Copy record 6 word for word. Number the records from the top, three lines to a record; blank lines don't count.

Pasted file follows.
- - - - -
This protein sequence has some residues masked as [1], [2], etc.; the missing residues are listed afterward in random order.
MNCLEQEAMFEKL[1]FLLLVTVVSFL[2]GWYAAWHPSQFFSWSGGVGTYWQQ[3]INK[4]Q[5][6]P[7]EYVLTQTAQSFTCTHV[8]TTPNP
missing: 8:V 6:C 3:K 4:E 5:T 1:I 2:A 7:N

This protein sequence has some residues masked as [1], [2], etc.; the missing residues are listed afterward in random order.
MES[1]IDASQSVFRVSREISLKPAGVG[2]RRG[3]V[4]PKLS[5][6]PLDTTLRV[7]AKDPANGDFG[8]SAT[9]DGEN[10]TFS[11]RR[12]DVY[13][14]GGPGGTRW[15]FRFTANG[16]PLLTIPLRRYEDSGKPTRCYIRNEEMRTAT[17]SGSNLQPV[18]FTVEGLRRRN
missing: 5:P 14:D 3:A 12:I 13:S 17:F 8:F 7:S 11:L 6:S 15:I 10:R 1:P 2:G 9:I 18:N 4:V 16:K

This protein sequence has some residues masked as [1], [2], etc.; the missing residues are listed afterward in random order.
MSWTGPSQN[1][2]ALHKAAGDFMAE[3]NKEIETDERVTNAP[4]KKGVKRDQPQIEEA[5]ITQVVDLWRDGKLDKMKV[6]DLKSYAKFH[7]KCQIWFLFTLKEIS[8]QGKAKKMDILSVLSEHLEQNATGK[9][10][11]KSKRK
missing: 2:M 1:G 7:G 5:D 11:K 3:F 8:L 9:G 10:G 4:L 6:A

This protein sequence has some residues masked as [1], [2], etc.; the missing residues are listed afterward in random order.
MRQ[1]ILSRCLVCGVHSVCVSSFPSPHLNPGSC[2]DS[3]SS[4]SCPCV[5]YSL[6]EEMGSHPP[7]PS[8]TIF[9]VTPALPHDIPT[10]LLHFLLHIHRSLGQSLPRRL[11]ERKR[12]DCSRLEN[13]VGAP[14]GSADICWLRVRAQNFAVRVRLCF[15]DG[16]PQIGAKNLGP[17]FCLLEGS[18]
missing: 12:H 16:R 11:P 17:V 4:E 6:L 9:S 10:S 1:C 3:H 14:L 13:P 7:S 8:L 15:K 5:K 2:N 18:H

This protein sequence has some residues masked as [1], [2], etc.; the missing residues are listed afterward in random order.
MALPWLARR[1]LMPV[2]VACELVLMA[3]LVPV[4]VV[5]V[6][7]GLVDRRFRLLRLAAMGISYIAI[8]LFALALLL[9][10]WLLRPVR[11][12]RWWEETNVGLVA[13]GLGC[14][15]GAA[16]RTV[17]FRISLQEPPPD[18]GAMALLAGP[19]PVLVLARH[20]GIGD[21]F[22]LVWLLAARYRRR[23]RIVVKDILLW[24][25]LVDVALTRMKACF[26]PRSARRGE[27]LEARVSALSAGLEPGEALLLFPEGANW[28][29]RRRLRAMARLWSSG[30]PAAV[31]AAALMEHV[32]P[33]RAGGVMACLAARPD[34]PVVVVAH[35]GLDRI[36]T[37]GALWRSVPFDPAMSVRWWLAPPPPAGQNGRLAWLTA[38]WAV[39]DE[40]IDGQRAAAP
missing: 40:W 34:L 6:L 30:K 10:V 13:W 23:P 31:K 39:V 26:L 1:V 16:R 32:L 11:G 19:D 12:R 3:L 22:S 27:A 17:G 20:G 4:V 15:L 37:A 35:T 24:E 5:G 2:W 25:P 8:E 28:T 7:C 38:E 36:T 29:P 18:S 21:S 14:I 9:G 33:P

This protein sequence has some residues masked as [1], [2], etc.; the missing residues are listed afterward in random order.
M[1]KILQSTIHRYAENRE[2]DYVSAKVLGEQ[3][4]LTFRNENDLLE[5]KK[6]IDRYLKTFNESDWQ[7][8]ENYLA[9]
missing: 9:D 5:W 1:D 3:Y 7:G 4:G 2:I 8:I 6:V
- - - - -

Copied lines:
This protein sequence has some residues masked as [1], [2], etc.; the missing residues are listed afterward in random order.
M[1]KILQSTIHRYAENRE[2]DYVSAKVLGEQ[3][4]LTFRNENDLLE[5]KK[6]IDRYLKTFNESDWQ[7][8]ENYLA[9]
missing: 9:D 5:W 1:D 3:Y 7:G 4:G 2:I 8:I 6:V